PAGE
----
Andrew Howard, like anyone, loves the rapidly expanding array of gadgets that connect his life to the internet.
But it also makes him nervous.
Howard, a scientist at the Georgia Tech Research Institute, spends most of his waking hours thinking about how to keep computer networks from getting hacked — a risk that grows with each new household appliance that links to the cloud. And so while he swoons over his new Nest thermostat and smoke alarm, he worries about the day when all of his devices go online, collecting data about him and opening up more "avenues for attack."
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This struggle will become more common in 2014, as the so-called "internet of things" envelopes our lives.
Everyday equipment, from televisions and cars to coffee makers and refrigerators, are becoming wifi-compatible, making life more manageable and efficient. But for each added convenience, there is a trade-off in privacy and security. Some analysts estimate that in two years, between 15 billion and 25 billion devices will communicate across the internet, and it's not clear whether safety measures will keep pace.
To researchers like Howard, who try to anticipate risks, revelations like the National Security Administration's domestic data-collection program, and the work of quasi-governmental hackers in China and Syria, offer important lessons for the new year. He wouldn't mind if more people in 2014 will ask themselves a question before they buy a wifi-enabled pacemaker or smart watch or a biometrics-sensing t-shirt or Google Glass:
Just because you can connect to the internet, should you?
"The answer may be yes," Howard said. "But we need to ask these questions. We should all be concerned about how much data is being aggregated on all of us."
Mobile's new frontiers
While Howard concerns himself about the security risks of increased connectivity, Andrew Lippman focuses on another challenge: keeping people engaged with the world around them.
Lippman is the associate director of the Media Lab at the Massachusetts Institute of Technology, where his students are developing products that explore "the intersections of mobile networks with physical spaces."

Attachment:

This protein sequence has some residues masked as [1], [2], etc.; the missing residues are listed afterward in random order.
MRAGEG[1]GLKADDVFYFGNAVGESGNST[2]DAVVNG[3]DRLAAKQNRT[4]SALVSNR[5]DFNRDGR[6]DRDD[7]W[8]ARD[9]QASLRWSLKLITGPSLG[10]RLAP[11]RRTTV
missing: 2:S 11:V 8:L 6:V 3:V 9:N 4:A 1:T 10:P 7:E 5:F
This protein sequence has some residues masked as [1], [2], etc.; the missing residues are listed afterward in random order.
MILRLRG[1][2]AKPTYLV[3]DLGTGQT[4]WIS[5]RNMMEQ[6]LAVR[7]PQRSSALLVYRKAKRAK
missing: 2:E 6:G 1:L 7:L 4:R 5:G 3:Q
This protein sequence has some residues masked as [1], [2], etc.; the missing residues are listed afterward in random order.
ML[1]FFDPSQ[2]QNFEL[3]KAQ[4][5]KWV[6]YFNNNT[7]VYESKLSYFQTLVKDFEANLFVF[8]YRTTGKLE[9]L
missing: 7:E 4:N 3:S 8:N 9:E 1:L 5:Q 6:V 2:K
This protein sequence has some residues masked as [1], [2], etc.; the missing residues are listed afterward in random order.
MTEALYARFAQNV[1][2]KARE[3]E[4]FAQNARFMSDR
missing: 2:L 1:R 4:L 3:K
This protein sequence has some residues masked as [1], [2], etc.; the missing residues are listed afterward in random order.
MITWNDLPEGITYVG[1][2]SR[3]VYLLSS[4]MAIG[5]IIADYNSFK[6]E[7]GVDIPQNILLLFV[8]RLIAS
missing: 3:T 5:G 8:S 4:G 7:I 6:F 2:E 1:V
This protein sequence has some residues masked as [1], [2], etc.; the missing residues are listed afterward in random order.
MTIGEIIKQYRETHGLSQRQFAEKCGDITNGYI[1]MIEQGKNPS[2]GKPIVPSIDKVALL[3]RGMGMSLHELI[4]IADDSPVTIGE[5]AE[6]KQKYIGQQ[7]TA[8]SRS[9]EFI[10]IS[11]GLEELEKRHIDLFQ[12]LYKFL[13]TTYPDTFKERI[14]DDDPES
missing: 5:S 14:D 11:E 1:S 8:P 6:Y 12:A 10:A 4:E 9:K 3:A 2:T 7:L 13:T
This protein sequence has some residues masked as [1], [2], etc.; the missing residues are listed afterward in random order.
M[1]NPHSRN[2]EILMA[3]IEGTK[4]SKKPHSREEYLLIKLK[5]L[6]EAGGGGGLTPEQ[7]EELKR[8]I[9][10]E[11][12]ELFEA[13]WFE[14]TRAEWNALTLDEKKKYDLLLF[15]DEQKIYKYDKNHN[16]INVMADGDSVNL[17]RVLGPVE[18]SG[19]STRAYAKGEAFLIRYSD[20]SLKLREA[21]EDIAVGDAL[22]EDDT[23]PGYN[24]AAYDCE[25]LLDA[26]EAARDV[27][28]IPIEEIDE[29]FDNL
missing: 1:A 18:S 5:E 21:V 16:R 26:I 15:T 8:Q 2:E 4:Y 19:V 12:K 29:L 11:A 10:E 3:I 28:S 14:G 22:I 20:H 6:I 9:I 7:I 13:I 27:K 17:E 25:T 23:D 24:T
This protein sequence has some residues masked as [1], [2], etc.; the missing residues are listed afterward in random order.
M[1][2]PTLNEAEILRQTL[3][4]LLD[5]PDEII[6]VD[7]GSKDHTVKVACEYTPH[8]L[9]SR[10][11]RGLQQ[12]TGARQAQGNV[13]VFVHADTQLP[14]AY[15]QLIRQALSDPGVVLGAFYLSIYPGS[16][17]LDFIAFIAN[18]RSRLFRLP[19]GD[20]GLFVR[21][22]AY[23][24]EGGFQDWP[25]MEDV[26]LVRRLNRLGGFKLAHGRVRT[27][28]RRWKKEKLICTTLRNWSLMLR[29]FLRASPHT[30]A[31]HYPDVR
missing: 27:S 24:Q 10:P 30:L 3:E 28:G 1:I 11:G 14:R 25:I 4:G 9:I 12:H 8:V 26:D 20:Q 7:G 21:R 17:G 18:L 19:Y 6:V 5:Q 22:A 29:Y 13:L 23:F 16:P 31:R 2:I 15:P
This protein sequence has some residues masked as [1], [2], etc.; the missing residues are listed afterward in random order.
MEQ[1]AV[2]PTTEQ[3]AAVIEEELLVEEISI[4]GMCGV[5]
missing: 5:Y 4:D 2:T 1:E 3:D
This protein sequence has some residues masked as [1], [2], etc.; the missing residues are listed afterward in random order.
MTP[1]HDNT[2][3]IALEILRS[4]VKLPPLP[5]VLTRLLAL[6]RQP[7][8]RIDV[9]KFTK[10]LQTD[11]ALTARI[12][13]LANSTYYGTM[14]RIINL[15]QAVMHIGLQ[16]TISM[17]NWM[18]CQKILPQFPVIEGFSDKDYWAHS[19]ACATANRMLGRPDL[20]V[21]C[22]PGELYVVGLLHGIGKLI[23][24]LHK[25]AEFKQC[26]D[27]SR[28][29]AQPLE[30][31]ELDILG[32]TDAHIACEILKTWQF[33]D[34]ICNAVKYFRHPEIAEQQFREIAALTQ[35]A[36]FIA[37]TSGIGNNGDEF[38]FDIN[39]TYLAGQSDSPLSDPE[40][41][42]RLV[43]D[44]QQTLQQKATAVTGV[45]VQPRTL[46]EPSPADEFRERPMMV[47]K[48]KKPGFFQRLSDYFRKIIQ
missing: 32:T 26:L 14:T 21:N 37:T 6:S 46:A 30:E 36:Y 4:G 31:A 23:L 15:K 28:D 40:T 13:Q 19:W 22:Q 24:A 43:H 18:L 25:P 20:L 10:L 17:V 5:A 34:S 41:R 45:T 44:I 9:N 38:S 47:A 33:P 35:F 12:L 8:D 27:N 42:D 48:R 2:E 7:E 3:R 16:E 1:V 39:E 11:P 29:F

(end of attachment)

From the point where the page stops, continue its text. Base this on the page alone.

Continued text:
Many of these pursuits could edge closer to commercial application in 2014.
Among the most encouraging, he said, is a project called "encoded reality," which inscribes objects with digital codes, which can then be read by smart phones to provide more information about their use. Its developer, Travis Rich, envisions using the technology to identify medication, prevent the spread of counterfeit consumer goods or replace care labels on clothing. Ultimately, he sees it being used to reproduce or repair objects using 3D printers.
"In the same way that in 1998, owning an MP3 meant you could copy and share the song easily, owning an encoded object will mean that you can remake that object and share — which seems to be something that would fundamentally change the commercial product industry," Travis explained in an email.
Grace Woo, a recent graduate of the Media Lab, has developed an alternative to the ubiquitous print QR codes, called VR codes, that allow users to point their smartphone at a screen and receive additional information, such as an audio track for an otherwise silent video. She is currenetly seeking opportunities to apply the technology to advertising.
Lippman compares these experiences to taking first steps of exploring a new frontier offered by mobile devices.
"We turned the corner a couple years ago, and we're now beginning to see what it's like around that corner," he said.
The coming year will also be remarkable for the exploration of an entirely different frontier, millions of miles away.
Sometime in mid-2014, about two years after landing on the surface of Mars, the SUV-sized NASA rover Curiosity will reach its main destination: a mountain, 18,000 feet high, called Mount Sharp.
The trip to Mount Sharp has already yielded a treasure of discoveries, including evidence of ancient waterways conditions that billions of years ago hosted conditions "favorable for microbial life" — meeting the rover's main scientific objective.